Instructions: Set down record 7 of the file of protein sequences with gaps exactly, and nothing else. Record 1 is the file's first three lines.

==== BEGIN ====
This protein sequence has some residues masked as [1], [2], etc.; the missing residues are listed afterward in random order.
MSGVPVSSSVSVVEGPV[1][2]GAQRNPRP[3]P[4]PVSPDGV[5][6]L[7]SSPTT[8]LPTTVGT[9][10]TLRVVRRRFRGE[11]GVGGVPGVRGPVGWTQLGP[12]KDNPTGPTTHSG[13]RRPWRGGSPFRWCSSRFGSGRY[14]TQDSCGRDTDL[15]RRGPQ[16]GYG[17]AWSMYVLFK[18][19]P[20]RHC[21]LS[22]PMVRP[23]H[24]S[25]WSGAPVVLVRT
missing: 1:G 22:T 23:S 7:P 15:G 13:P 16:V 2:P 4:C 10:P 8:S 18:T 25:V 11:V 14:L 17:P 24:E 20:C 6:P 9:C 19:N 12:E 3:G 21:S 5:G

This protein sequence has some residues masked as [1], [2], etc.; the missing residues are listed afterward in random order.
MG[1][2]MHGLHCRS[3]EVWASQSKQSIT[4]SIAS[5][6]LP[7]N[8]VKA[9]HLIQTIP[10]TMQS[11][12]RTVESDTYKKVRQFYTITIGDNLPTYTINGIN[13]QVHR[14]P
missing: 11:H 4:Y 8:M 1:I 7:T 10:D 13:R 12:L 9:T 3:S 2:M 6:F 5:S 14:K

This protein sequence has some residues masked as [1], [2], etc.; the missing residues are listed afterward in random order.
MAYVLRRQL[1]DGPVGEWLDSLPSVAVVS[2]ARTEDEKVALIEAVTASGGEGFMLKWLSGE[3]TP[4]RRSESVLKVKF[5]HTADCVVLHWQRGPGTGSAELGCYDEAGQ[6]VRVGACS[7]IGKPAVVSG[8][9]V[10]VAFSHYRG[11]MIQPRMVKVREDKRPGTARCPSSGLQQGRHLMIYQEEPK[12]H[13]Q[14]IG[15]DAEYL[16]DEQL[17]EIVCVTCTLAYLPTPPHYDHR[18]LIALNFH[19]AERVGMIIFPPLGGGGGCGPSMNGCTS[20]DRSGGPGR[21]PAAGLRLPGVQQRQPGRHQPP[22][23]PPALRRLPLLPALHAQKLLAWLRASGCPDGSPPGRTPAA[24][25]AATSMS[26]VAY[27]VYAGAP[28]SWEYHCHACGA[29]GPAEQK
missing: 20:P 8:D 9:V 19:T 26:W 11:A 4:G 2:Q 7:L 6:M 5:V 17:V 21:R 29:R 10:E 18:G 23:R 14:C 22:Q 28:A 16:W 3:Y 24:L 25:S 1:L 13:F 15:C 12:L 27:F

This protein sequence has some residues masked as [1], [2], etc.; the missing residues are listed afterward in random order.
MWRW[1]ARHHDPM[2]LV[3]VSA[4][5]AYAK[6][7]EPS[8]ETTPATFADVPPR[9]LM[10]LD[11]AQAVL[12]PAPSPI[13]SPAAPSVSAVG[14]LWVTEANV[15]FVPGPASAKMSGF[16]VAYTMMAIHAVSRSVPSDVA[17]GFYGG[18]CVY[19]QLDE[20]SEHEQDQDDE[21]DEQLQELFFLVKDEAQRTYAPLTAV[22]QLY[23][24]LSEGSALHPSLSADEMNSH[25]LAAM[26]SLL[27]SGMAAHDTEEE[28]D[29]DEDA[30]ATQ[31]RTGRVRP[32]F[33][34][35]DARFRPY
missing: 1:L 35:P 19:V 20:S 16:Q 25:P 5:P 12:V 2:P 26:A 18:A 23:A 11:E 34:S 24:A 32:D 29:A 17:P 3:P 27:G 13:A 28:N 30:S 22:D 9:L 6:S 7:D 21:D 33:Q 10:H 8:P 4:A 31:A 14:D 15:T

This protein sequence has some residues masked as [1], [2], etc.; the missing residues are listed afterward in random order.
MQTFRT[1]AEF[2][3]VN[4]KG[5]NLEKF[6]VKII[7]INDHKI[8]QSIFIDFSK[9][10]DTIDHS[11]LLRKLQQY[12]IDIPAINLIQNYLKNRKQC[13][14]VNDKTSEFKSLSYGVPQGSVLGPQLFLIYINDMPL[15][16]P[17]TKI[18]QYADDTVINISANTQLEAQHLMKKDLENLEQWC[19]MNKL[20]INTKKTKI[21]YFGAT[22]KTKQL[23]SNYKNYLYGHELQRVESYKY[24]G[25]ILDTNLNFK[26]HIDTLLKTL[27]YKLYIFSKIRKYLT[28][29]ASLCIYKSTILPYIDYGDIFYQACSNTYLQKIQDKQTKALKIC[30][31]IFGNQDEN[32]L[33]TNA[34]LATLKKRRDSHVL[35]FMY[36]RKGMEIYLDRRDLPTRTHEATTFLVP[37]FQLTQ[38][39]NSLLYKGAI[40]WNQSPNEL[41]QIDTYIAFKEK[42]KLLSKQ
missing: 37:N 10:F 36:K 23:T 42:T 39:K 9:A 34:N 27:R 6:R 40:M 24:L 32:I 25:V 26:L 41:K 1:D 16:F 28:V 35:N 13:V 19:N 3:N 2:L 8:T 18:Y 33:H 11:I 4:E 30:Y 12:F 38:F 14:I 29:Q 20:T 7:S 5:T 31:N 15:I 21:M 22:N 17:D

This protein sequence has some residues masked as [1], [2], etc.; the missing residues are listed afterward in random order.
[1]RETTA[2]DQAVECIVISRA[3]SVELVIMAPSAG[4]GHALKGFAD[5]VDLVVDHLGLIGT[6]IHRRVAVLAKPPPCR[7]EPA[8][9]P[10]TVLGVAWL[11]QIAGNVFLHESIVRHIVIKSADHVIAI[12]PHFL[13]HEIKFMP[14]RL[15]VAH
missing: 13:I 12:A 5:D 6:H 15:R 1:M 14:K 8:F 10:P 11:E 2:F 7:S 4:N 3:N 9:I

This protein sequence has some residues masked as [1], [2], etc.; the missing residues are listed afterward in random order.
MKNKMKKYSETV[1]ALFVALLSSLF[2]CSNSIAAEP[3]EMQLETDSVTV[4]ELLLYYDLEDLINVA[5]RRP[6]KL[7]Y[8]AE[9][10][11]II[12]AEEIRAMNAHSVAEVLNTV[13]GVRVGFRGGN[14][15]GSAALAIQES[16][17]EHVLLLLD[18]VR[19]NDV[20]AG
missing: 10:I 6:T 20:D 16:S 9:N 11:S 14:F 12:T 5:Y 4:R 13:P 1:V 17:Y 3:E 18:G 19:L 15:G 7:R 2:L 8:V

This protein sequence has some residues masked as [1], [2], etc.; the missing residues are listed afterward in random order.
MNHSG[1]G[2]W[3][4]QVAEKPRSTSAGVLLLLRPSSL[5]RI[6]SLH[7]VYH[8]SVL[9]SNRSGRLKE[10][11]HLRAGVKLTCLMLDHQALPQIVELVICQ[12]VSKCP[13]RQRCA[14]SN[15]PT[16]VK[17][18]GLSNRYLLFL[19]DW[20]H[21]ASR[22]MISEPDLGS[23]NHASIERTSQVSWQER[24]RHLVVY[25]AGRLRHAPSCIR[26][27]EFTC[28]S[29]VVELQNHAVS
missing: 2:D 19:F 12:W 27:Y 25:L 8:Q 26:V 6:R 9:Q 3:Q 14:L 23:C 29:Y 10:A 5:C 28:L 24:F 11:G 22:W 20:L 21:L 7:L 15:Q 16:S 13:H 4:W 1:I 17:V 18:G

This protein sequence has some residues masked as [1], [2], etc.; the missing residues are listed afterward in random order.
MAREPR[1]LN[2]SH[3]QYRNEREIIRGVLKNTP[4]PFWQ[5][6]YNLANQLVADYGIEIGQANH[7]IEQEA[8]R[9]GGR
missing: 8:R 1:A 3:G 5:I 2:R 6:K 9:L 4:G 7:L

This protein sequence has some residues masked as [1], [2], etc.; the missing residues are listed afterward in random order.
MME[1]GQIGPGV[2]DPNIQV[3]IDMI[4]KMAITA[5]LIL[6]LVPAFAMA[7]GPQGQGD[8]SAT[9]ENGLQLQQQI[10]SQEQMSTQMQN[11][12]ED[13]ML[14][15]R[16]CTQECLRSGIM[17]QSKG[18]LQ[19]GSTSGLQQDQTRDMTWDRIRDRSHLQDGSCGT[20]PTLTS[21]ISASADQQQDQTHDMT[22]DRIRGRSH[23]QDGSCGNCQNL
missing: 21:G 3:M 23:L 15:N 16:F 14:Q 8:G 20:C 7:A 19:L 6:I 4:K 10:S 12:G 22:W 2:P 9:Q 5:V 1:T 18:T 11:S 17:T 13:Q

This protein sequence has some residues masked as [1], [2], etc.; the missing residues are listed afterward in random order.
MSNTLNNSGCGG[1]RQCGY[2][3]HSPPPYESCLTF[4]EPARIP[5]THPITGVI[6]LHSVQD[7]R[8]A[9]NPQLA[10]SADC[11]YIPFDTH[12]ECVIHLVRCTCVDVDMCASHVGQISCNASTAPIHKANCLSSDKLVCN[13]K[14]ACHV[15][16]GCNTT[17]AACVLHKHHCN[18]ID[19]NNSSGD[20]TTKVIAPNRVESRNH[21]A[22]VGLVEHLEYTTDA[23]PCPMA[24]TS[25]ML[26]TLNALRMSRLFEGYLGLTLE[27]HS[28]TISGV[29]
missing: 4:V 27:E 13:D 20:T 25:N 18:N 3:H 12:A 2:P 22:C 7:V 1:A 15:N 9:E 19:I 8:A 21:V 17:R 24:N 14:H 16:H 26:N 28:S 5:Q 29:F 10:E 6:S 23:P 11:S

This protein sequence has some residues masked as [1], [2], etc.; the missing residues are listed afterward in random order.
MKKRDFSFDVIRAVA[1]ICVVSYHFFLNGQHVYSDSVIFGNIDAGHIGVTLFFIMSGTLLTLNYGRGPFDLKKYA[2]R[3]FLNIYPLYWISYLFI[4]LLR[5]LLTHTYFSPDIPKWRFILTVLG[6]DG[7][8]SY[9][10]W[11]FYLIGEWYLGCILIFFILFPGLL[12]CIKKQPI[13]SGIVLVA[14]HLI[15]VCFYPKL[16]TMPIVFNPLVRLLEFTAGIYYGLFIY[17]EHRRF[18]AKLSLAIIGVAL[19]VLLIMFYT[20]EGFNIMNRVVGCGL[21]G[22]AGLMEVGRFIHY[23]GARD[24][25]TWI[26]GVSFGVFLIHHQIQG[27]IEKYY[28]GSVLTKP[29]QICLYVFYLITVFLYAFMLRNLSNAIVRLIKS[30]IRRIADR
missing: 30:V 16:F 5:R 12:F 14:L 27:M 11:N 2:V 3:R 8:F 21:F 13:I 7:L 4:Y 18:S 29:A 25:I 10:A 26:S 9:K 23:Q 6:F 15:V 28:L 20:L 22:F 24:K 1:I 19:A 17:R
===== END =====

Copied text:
This protein sequence has some residues masked as [1], [2], etc.; the missing residues are listed afterward in random order.
MKNKMKKYSETV[1]ALFVALLSSLF[2]CSNSIAAEP[3]EMQLETDSVTV[4]ELLLYYDLEDLINVA[5]RRP[6]KL[7]Y[8]AE[9][10][11]II[12]AEEIRAMNAHSVAEVLNTV[13]GVRVGFRGGN[14][15]GSAALAIQES[16][17]EHVLLLLD[18]VR[19]NDV[20]AG
missing: 10:I 6:T 20:D 16:S 9:N 11:S 14:F 12:T 5:Y 4:R 13:P 1:V 17:Y 3:E 18:G 19:L 15:G 7:R 2:L 8:V